At Jenson’s last hospital appointment the consultant completely discharged him from the hospital, meaning no more check ups for Jenson. Such an immense relief! Knowing that after spending nearly a year going backwards and forwards to the hospital making sure that Jenson was developing properly was no longer needed was a huge weight off of our shoulders.

I remember the doctors telling us when Jenson was first born that it would take him up until he was around 2 years old to “catch up” with other children his age, at being told this I was shocked! That long?! As in previous blog posts Ive written about worrying over Jenson not being as developed for his age as he should be, but now thats all gone. The consultant was happy with Jensons development and basically told us he had caught up already.

And over the last few months Jenson has become less of a baby and more of a toddler, he is now starting to learn how to put the shapes into his shape sorted, he pushes his cars along the floor and has started to copy things that me and his Dad do.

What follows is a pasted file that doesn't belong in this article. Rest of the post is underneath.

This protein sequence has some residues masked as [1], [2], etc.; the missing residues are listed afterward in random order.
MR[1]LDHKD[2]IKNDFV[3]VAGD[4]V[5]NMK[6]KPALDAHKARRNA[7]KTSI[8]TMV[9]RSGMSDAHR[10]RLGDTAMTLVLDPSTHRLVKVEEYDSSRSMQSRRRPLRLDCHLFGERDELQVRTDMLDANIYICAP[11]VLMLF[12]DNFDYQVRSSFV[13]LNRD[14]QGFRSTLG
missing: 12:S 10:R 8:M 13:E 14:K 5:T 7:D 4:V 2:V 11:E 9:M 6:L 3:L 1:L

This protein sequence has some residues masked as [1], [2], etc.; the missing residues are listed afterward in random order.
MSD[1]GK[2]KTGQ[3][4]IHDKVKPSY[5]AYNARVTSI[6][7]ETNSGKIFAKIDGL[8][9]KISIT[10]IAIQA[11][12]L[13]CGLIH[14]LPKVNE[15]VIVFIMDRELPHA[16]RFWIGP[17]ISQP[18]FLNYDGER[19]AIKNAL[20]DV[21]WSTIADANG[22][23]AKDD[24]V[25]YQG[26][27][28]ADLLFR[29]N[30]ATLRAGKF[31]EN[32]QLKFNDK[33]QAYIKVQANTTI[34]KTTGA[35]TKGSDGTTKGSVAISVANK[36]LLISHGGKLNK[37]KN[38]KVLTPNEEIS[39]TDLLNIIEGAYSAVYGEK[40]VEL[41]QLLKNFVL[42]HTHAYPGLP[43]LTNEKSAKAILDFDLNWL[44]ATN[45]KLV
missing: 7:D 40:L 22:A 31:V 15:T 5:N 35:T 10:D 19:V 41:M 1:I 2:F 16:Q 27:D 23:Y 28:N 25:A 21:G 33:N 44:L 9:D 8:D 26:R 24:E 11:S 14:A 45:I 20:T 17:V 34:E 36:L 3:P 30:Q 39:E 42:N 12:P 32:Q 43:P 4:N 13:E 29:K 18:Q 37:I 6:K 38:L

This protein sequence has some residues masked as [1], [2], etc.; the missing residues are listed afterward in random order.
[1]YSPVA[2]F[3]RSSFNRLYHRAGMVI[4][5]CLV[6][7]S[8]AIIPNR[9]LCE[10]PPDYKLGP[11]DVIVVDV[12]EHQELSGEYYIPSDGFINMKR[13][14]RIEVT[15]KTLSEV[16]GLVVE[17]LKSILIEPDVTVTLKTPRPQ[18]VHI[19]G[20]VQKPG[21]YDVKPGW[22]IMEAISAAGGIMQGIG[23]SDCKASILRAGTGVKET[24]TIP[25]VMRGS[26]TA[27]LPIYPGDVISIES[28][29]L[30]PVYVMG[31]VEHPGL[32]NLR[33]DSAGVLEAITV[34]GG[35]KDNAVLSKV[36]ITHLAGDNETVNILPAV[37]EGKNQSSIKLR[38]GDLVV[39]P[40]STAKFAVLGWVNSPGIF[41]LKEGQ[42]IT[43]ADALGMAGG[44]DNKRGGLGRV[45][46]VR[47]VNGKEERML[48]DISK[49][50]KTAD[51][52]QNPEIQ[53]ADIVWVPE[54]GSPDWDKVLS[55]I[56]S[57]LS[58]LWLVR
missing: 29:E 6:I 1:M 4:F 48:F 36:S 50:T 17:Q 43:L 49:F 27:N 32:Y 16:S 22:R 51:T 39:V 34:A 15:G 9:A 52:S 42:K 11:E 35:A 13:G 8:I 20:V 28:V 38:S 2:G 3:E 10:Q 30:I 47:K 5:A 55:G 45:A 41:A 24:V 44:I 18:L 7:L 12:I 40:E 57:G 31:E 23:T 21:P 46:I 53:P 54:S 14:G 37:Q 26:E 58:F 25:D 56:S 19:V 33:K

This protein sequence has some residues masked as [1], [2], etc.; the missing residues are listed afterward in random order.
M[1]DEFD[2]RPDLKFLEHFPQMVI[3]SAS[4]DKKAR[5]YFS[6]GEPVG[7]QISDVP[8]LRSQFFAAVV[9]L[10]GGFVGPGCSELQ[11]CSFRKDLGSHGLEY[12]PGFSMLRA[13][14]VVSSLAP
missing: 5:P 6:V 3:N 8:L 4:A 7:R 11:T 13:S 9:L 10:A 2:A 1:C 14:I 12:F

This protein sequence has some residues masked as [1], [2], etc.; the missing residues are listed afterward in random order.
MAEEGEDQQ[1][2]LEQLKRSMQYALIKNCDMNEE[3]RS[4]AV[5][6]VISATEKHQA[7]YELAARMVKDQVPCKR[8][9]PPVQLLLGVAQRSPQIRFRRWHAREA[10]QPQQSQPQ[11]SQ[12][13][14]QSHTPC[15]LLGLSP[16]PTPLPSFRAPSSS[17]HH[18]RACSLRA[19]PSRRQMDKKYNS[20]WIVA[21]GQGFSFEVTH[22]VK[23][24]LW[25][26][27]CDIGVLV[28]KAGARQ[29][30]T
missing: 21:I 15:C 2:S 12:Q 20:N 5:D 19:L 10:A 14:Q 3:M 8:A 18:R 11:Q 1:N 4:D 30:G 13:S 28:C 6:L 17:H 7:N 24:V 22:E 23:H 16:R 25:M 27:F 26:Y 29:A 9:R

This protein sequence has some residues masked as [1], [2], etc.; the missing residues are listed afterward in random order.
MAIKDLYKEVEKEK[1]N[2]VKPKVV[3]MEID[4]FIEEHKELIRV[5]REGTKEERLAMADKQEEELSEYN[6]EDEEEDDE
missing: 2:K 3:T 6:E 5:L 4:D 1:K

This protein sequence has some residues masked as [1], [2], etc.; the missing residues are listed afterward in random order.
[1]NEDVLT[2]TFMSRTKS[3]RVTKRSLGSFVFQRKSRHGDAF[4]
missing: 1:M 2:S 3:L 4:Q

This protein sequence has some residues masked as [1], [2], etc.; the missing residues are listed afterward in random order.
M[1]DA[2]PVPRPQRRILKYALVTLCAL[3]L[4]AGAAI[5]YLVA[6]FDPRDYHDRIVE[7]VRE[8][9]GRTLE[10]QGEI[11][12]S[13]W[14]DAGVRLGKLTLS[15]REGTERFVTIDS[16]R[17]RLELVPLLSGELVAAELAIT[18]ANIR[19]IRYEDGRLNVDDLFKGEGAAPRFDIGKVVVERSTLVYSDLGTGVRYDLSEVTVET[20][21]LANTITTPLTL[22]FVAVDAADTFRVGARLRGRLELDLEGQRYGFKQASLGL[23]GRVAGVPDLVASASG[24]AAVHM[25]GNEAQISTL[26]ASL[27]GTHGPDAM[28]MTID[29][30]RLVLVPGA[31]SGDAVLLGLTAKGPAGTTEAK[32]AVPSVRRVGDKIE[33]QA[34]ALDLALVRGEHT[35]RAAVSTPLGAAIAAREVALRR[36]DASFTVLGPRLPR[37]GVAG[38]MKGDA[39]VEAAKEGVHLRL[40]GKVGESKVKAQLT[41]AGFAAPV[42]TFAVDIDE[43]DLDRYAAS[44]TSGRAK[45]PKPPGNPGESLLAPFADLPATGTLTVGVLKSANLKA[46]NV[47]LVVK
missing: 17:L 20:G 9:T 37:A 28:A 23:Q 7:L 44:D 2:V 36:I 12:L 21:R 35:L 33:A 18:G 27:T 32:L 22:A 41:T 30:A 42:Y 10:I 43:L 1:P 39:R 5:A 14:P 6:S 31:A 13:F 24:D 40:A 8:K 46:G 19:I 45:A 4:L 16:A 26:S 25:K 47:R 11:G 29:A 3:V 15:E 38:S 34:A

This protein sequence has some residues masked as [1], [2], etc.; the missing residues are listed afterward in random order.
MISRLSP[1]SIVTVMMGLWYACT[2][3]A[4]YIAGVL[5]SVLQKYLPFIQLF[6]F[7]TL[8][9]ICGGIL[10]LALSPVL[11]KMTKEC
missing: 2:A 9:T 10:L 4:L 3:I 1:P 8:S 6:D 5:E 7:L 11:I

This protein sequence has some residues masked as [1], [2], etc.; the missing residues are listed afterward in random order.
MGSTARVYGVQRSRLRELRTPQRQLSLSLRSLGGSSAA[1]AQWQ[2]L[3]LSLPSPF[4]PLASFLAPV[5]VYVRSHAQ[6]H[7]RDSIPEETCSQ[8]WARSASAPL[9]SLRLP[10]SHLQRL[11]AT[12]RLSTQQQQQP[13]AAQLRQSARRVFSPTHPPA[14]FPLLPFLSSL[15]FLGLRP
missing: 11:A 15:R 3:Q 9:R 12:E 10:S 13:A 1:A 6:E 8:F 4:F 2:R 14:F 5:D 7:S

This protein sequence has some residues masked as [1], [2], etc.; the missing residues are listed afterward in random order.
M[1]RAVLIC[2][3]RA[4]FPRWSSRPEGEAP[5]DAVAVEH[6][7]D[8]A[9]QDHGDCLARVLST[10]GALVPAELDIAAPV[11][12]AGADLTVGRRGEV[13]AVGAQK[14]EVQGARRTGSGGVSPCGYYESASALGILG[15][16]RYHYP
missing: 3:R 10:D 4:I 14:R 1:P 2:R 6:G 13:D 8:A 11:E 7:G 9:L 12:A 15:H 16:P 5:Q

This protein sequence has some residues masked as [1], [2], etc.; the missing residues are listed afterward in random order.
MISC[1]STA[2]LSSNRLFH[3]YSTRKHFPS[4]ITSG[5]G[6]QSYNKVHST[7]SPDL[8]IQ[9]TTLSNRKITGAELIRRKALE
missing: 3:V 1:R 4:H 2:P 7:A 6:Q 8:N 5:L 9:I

Ar Jensons party last weeked my husband stood up and spoke about our proud of our son he is, mirroring my feelings.

Nobody tells you how tough its going to be being a parent, you can go to as many anti natel classes as you like but nothing can prepare you for the lifelong journey of being a parent. The journey is made even more tough and stressful when your son/daughter is born premature. Even now when Im sitting playing with Jenson I try to make special allowances when showing him how to do things, spending twice as long as I probably would have done, in the hope that his development will quicken.

I read an article in a magazine the other day that discussed the issue of children that are born at the end of the school year i.e. in August, and that results had shown that their development was significantly slower than those of their peers born in September. Will Jenson be doubly disadvantaged being born in August and being premature when he eventually starts school?? I guess this is something that can not be answered until he starts to go to School, but I know I will try my hardest to make sure Jenson isnt!

Ive attached a picture from Jensons birthday last weekend, enjoy 🙂